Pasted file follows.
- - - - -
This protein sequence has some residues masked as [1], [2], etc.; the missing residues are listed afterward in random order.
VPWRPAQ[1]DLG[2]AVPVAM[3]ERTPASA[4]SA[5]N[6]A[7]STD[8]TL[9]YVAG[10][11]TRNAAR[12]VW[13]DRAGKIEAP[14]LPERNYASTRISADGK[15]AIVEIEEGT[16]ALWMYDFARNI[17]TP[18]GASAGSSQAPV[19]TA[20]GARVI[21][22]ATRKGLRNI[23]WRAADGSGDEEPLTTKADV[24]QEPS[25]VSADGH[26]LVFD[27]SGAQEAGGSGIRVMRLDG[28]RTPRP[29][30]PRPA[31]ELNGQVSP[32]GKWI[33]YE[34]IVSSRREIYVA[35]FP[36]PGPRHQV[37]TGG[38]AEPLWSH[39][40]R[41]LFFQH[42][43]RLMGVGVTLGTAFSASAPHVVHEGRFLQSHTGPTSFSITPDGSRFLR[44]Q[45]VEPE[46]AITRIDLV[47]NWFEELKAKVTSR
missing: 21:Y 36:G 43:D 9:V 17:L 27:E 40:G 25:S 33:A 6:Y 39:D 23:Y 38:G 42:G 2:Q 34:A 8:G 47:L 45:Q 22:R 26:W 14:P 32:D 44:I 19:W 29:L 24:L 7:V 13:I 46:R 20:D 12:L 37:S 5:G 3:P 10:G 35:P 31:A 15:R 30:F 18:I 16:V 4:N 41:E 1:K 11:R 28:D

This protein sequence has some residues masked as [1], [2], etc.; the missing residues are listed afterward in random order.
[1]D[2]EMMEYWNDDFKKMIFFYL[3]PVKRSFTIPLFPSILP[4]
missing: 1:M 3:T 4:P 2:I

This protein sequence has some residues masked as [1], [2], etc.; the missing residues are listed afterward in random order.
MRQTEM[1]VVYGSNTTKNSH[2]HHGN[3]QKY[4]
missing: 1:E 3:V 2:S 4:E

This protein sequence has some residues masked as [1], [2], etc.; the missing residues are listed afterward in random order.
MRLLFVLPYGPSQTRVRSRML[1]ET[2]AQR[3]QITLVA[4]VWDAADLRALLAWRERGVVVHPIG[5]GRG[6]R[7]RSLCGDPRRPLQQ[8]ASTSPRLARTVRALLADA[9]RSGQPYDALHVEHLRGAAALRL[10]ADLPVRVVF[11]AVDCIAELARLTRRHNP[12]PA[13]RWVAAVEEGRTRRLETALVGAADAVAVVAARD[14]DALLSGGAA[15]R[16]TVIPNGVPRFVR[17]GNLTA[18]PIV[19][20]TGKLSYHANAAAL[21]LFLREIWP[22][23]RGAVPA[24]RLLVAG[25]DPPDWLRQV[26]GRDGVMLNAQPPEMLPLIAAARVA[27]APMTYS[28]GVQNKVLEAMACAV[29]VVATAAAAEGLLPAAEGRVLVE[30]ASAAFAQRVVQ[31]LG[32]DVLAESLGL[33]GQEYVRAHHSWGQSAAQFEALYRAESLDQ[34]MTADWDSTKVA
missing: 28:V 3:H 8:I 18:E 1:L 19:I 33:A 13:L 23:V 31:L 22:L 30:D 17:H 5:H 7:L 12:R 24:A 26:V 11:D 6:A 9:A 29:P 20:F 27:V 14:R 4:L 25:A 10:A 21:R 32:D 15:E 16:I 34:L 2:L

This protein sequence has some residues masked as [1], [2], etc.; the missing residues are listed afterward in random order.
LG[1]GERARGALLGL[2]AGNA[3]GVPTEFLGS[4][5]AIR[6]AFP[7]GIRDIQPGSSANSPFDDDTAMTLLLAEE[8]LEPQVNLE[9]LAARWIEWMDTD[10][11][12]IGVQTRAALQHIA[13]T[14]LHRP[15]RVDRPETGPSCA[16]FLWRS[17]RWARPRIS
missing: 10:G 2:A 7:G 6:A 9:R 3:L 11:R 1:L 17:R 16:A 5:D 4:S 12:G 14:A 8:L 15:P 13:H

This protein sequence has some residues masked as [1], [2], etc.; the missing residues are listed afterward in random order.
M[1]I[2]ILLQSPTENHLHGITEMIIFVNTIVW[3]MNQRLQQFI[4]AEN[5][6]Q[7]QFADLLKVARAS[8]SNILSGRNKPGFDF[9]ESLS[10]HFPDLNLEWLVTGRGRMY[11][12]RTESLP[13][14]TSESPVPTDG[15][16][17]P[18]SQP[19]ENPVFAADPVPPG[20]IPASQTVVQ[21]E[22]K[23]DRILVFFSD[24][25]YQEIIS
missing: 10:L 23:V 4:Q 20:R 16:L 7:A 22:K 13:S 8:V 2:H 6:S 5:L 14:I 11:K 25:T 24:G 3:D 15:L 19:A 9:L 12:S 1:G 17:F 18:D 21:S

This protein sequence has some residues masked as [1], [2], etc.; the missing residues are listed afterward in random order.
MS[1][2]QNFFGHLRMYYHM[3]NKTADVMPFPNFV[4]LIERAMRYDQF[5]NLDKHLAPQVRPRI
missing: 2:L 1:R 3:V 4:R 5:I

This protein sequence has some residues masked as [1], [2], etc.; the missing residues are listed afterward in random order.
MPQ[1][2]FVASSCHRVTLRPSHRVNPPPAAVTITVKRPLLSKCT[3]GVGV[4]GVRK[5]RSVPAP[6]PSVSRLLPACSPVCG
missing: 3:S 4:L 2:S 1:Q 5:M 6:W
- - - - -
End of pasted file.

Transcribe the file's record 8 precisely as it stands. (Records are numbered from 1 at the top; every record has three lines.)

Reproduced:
This protein sequence has some residues masked as [1], [2], etc.; the missing residues are listed afterward in random order.
MPQ[1][2]FVASSCHRVTLRPSHRVNPPPAAVTITVKRPLLSKCT[3]GVGV[4]GVRK[5]RSVPAP[6]PSVSRLLPACSPVCG
missing: 3:S 4:L 2:S 1:Q 5:M 6:W